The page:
Jimmy’s blog: Heupel says left tackles making progress

 By Jimmy Hyams

After two weeks of practice and two scrimmages, Tennessee coach Josh Heupel has indicated the left tackle spot is a battle between JJ Crawford and Gerald Mincey.

“It’s been back and forth a little bit through training camp,’’ Heupel said. “At the end of the day, we’re going to need both of them.

“Both of them have made a bunch of progress since spring ball and really since the beginning of training camp in understanding what we’re doing offensively. … Both of them have taken major strides in the pass-pro side of it, too.’’

Crawford is a junior college transfer who played sparingly last year.

Mincey is a transfer from Florida who arrive at in January.

Dayne Davis, the former walk-on from Sullivan County, has worked at left tackle, right tackle and right guard. He appears to be a potential backup at several spots.

Heupel said Crawford and Mincey have played well enough to keep Darnell Wright at right tackle. Wright started at left tackle last season but coaches feel his more natural position is right tackle.

In Tennessee’s uptempo offense, the left tackle doesn’t carry the same importance of a left tackle in the NFL since UT is snapping the ball so quickly and quarterbacks get rid of the ball so swiftly.

Hooker, Milton very sharp in practice

Quarterbacks Hendon Hooker and Joe Milton have been extremely sharp in the two open periods the media is allowed to watch. The ball has seldom hit the ground on a variety of routes run by the wide receivers and tight ends.

Coaches have praised Hooker for having a better grasp of the offense and using his eyes to look off defensive backs.

Heupel also lauded Milton’s progress.

“He’s been a better decision maker, in better command of what we’re doing offensively,’’ Heupel said of his strong-armed, athletic QB. “He’s taken better care of the football.

“You guys know he has the arm talent to make some really special throws, but I think … in the two scrimmages, he’s had really good command and presence in what we’ve done.’’

Competition at wide receiver

Jalin Hyatt is the obvious choice to be the No. 2 wideout to Cedric Tillman.

But who is No. 3? And 4? And 5?

Bru McCoy, the 5-star transfer from USC, is not yet eligible. Since he has transferred three times, he needs a waiver from the NCAA. He missed the first scrimmage with an injury but he’s a physical specimen who is big, athletic and fast.

Squirrel White (6-0, 160) has been clocked at 23 MPH on the GPS tractor UT uses. That’s Tyreke Hill fast.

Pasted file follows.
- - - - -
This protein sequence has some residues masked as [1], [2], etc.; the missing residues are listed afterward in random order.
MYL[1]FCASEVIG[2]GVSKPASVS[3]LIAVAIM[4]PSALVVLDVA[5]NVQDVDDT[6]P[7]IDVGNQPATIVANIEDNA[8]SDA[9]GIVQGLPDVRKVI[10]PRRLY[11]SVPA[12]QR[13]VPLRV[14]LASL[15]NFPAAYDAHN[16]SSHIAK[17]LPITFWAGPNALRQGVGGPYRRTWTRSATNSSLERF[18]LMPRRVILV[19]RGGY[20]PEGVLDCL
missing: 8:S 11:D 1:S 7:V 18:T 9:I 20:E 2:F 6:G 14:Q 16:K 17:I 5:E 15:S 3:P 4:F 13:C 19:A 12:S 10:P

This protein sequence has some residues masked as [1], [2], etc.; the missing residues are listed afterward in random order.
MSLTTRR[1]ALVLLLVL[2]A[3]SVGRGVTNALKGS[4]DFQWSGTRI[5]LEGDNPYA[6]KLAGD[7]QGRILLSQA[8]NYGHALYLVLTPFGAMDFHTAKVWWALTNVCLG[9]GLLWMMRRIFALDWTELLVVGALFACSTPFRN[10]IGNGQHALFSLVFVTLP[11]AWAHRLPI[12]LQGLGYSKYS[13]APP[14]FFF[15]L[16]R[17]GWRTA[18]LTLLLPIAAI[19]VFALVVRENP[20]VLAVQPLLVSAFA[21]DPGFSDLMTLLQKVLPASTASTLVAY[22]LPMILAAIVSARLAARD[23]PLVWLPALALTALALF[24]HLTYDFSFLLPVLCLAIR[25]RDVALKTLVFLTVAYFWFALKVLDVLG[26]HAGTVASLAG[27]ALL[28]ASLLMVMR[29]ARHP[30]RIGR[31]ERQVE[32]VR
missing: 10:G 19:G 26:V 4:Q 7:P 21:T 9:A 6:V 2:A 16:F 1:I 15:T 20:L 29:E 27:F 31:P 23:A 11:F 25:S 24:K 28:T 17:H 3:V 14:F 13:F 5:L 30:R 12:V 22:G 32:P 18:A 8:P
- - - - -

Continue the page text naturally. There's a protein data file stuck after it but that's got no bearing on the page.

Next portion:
UT defensive backs have been unable to cover White one-on-one, especially in press coverage. Defensive back Tamarion McDonald said when he lines up against White, McDonald takes a couple of steps back.

Heupel singled out Jimmy Holiday and Walker Merrill as having a good scrimmage Sunday. He said the next week or so are important for Jimmy Calloway (noted for his inconsistency) and White to “prove they deserve to be on the football field.’’

Even with Hyatt, Heupel said preseason chatter doesn’t matter.

“We’ve all got to prove it, and game day’s approaching,’’ Heupel said.

Simmons `freak deal’ injury has sidelined him

Defensive tackle Elijah Simmons suffered what Heupel described as a “freak deal’’ injury, apparently twisting his knee early during camp. He has been limited since.

The Vols will need him as build depth along the defensive line.

“Don’t think it’s a long-term injury for him that will inhibit him in any way as we get to the season,’’ Heupel said. “But we’ve got to get him back fully ready to go.’’

Heupel said he thinks Simmons will practice this week.

Defensive line depth is always a concern. With Simmons injured, UT has about five players it can count on now: Byron Young, Tyler Baron, Roman Harrison, Omari Thomas and Kurott Garland. UT likes the improvement it has seen from Dominic Bailey and Bryson Eason. Sixth-year senior LaTrell Bumphus has been injury prone. Kansas transfer Da’Jon Terry played 28 regular-season snaps last year.

Mitchell making progress at linebacker

Linebacker Juwan Mitchell, who led Texas in tackles in 2020, was injured last year and hardly played.

He’s back healthy and making plays. If he returns to the form he showed in Austin, the linebacking corps has a chance to be much improved.

Heupel said the unit is “deeper’’ because of Mitchell, some returners and some new additions.

Jeremy Banks (128 tackles last year, 11.5 tackles for loss) could be as good as any linebacker in the SEC, if not the country, said defensive coordinator Tim Banks.

Heupel said Aaron Beasley (84 tackles last year) and super senior Solon Page III have made “major strides in the offseason.’’

Heupel said the linebackers are tackling better, have done well in gap fits and “have a better understanding of what we’re doing defensively.’’

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